Politicians will consider further action to tackle an "abhorrent" anti-Muslim campaign as a community representative said it has already triggered Islamophobic incidents in Scotland.
Police Scotland representatives will tell MSPs of action taken so for against social media and letter campaign urging people to "punish" a Muslim.
The officers will set out their response so far at a meeting with the Scottish Parliament's cross-party group (CPG) on tackling Islamophobia, chaired by Anas Sarwar.
A statement on behalf of Mr Sarwar said Glasgow's ethnic minority communities have been alerted to give allegations of five serious hate crimes in the past 10 days.
These are said to include an allegation that a schoolboy asked a young girl if he could pull her hijab off and film it to earn "points" for the campaign - which assigns these for crimes against Muslims.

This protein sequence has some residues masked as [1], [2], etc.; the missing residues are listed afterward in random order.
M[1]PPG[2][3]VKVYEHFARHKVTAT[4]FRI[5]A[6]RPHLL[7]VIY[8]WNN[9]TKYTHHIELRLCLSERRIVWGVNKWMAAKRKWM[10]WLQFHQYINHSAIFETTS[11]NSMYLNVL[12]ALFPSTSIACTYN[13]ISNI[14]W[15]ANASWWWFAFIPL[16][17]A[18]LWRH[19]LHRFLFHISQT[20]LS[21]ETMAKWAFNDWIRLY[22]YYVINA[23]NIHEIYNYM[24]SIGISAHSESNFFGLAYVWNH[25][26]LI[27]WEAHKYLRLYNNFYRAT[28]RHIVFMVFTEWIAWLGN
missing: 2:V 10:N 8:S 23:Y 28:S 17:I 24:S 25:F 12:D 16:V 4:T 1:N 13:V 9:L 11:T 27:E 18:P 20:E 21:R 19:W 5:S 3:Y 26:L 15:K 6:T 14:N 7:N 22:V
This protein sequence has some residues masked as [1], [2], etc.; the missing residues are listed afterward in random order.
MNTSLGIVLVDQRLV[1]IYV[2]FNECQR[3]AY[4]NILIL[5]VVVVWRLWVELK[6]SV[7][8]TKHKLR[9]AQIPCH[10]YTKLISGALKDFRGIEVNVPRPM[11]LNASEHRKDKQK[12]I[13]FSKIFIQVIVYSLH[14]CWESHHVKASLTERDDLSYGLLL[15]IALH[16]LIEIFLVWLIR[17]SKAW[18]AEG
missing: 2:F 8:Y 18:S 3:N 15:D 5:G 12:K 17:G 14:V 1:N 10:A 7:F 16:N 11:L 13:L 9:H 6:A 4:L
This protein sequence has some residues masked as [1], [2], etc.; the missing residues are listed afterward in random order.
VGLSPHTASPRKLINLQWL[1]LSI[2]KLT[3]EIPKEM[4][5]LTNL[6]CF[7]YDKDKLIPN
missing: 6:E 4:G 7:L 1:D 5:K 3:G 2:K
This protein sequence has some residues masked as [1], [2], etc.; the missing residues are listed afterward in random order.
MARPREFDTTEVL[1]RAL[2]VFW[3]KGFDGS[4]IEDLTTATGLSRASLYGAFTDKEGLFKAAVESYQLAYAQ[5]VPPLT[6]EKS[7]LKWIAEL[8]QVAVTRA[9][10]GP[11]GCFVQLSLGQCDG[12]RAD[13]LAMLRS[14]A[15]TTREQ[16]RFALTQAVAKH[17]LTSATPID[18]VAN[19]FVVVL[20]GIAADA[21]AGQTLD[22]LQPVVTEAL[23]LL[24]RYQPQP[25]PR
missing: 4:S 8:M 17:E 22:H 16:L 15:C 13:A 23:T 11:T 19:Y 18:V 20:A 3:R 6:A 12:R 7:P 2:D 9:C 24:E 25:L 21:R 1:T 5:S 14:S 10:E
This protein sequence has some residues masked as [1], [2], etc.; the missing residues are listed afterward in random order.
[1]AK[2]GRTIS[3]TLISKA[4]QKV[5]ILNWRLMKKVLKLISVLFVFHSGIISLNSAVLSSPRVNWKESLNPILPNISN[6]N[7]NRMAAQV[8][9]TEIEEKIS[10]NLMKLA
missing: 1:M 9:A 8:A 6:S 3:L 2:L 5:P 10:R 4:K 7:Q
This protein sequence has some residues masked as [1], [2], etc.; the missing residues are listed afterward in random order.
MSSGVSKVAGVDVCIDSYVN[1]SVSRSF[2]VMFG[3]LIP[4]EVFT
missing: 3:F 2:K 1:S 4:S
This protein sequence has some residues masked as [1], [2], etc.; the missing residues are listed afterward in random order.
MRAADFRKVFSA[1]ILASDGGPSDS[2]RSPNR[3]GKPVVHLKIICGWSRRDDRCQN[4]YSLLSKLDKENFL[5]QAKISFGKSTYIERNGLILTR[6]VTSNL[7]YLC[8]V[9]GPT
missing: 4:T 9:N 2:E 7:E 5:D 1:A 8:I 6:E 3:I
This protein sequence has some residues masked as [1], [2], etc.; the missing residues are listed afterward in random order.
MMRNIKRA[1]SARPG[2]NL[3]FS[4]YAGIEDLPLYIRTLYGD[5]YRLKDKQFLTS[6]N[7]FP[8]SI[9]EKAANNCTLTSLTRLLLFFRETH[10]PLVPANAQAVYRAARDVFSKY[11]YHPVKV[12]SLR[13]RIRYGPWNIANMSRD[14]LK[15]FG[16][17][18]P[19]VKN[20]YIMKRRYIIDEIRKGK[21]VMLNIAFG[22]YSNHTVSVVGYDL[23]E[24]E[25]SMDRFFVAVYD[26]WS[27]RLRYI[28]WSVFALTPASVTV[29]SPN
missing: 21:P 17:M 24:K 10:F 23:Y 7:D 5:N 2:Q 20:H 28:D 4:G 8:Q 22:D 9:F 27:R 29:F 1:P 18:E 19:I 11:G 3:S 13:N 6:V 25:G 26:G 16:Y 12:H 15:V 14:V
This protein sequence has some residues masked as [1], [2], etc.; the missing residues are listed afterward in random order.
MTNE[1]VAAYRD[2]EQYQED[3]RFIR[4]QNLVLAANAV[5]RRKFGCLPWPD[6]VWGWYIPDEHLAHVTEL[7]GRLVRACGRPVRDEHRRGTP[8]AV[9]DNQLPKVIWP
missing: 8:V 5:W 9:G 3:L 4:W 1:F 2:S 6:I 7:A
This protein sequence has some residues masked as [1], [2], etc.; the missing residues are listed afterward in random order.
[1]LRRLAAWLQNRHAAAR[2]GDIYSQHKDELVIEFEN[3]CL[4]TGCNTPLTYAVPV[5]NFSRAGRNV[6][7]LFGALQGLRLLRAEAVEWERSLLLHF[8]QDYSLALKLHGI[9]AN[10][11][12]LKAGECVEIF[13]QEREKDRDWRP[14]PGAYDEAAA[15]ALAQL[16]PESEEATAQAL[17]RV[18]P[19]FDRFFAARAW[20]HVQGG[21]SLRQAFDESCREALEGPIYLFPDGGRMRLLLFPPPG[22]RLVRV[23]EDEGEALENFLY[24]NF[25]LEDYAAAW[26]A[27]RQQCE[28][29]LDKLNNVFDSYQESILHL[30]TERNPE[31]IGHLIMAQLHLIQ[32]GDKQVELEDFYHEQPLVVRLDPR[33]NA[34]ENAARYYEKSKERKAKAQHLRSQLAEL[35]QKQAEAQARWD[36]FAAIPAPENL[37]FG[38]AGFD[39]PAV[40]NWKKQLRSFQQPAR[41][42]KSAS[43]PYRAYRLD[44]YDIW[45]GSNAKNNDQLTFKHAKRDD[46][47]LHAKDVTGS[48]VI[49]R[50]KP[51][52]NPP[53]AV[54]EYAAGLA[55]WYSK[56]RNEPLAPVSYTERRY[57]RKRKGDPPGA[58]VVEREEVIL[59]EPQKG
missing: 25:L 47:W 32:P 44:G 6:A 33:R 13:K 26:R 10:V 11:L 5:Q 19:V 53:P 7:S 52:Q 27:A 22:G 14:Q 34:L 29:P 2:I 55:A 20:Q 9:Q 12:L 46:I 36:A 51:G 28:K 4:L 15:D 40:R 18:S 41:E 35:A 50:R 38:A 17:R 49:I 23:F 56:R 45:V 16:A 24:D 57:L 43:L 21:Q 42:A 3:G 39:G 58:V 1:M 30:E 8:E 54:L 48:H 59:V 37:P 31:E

Other alleged incidents in Glasgow include a woman allegedly being punched in the face outside a supermarket, and another woman allegedly racially abused by three men and assaulted on a train.
Mr Sarwar said: "The abhorrent 'Punish a Muslim' campaign is causing fear and alarm among communities across the UK, including in Scotland.
"It is a sick social media craze that has absolutely no place in our society.
"We will be discussing this issue and the police and community response at the CPG meeting to identify what additional action can be taken to reassure people.
"We have a duty to stand against racism and prejudice in all its forms."
Muhammad Adrees, convener of the Muslim Council of Scotland, said: "The letters are a chilling reminder of the very real danger and hatred facing ordinary Muslims every day.
"Although there are no known recipients in Scotland, they have nonetheless caused considerable alarm and the community needs reassurance, especially since the letters have already triggered Islamophobic incidents here."